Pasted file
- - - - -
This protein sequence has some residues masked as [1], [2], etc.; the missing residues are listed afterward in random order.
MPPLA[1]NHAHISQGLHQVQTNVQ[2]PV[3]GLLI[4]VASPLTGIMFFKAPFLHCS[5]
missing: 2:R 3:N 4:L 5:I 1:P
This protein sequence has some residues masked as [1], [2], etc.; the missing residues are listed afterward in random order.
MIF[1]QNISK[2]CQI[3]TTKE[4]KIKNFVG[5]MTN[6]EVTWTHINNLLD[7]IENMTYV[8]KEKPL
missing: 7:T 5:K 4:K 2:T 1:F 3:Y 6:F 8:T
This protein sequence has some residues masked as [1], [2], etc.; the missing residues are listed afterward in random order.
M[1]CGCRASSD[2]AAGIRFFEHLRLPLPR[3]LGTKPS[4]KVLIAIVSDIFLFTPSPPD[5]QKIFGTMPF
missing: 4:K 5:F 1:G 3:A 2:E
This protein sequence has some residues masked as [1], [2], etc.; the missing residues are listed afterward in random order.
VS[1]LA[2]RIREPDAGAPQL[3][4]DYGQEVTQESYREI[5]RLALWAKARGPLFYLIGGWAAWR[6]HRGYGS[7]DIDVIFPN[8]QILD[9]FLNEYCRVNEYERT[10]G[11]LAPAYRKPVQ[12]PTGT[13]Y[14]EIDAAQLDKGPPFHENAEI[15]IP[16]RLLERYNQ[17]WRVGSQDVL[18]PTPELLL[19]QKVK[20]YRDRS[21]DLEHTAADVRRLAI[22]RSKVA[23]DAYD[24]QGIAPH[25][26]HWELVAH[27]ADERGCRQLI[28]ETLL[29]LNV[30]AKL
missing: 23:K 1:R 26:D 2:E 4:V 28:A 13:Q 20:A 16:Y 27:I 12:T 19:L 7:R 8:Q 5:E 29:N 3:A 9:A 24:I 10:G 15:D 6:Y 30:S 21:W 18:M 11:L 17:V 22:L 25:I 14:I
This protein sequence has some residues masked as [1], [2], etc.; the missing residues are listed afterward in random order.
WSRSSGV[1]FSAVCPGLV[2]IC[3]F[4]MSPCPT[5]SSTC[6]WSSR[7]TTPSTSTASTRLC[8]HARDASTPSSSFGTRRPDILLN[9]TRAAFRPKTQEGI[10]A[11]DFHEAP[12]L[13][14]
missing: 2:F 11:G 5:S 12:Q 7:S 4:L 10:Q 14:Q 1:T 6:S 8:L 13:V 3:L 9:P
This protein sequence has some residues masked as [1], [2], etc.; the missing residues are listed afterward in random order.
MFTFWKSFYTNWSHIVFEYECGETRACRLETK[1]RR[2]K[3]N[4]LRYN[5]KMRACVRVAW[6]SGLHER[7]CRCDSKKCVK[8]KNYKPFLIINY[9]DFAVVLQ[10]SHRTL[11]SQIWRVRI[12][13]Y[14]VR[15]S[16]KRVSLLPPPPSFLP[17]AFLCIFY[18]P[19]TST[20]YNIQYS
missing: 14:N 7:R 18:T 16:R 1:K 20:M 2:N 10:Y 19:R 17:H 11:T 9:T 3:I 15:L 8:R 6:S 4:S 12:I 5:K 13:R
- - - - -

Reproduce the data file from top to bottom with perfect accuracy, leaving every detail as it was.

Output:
This protein sequence has some residues masked as [1], [2], etc.; the missing residues are listed afterward in random order.
MPPLA[1]NHAHISQGLHQVQTNVQ[2]PV[3]GLLI[4]VASPLTGIMFFKAPFLHCS[5]
missing: 2:R 3:N 4:L 5:I 1:P
This protein sequence has some residues masked as [1], [2], etc.; the missing residues are listed afterward in random order.
MIF[1]QNISK[2]CQI[3]TTKE[4]KIKNFVG[5]MTN[6]EVTWTHINNLLD[7]IENMTYV[8]KEKPL
missing: 7:T 5:K 4:K 2:T 1:F 3:Y 6:F 8:T
This protein sequence has some residues masked as [1], [2], etc.; the missing residues are listed afterward in random order.
M[1]CGCRASSD[2]AAGIRFFEHLRLPLPR[3]LGTKPS[4]KVLIAIVSDIFLFTPSPPD[5]QKIFGTMPF
missing: 4:K 5:F 1:G 3:A 2:E
This protein sequence has some residues masked as [1], [2], etc.; the missing residues are listed afterward in random order.
VS[1]LA[2]RIREPDAGAPQL[3][4]DYGQEVTQESYREI[5]RLALWAKARGPLFYLIGGWAAWR[6]HRGYGS[7]DIDVIFPN[8]QILD[9]FLNEYCRVNEYERT[10]G[11]LAPAYRKPVQ[12]PTGT[13]Y[14]EIDAAQLDKGPPFHENAEI[15]IP[16]RLLERYNQ[17]WRVGSQDVL[18]PTPELLL[19]QKVK[20]YRDRS[21]DLEHTAADVRRLAI[22]RSKVA[23]DAYD[24]QGIAPH[25][26]HWELVAH[27]ADERGCRQLI[28]ETLL[29]LNV[30]AKL
missing: 23:K 1:R 26:D 2:E 4:V 28:A 13:Q 20:A 16:Y 27:I 12:T 19:L 7:R 8:Q 5:E 29:N 3:A 9:A 24:I 10:G 15:D 6:Y 30:S 21:W 18:M 11:L 17:V 22:L 25:I 14:I
This protein sequence has some residues masked as [1], [2], etc.; the missing residues are listed afterward in random order.
WSRSSGV[1]FSAVCPGLV[2]IC[3]F[4]MSPCPT[5]SSTC[6]WSSR[7]TTPSTSTASTRLC[8]HARDASTPSSSFGTRRPDILLN[9]TRAAFRPKTQEGI[10]A[11]DFHEAP[12]L[13][14]
missing: 2:F 11:G 5:S 12:Q 7:S 4:L 10:Q 14:Q 1:T 6:S 8:L 13:V 3:L 9:P
This protein sequence has some residues masked as [1], [2], etc.; the missing residues are listed afterward in random order.
MFTFWKSFYTNWSHIVFEYECGETRACRLETK[1]RR[2]K[3]N[4]LRYN[5]KMRACVRVAW[6]SGLHER[7]CRCDSKKCVK[8]KNYKPFLIINY[9]DFAVVLQ[10]SHRTL[11]SQIWRVRI[12][13]Y[14]VR[15]S[16]KRVSLLPPPPSFLP[17]AFLCIFY[18]P[19]TST[20]YNIQYS
missing: 14:N 7:R 18:T 16:R 1:K 20:M 2:N 10:Y 19:R 17:H 11:T 9:T 3:I 15:L 8:R 6:S 4:S 12:I 5:K 13:R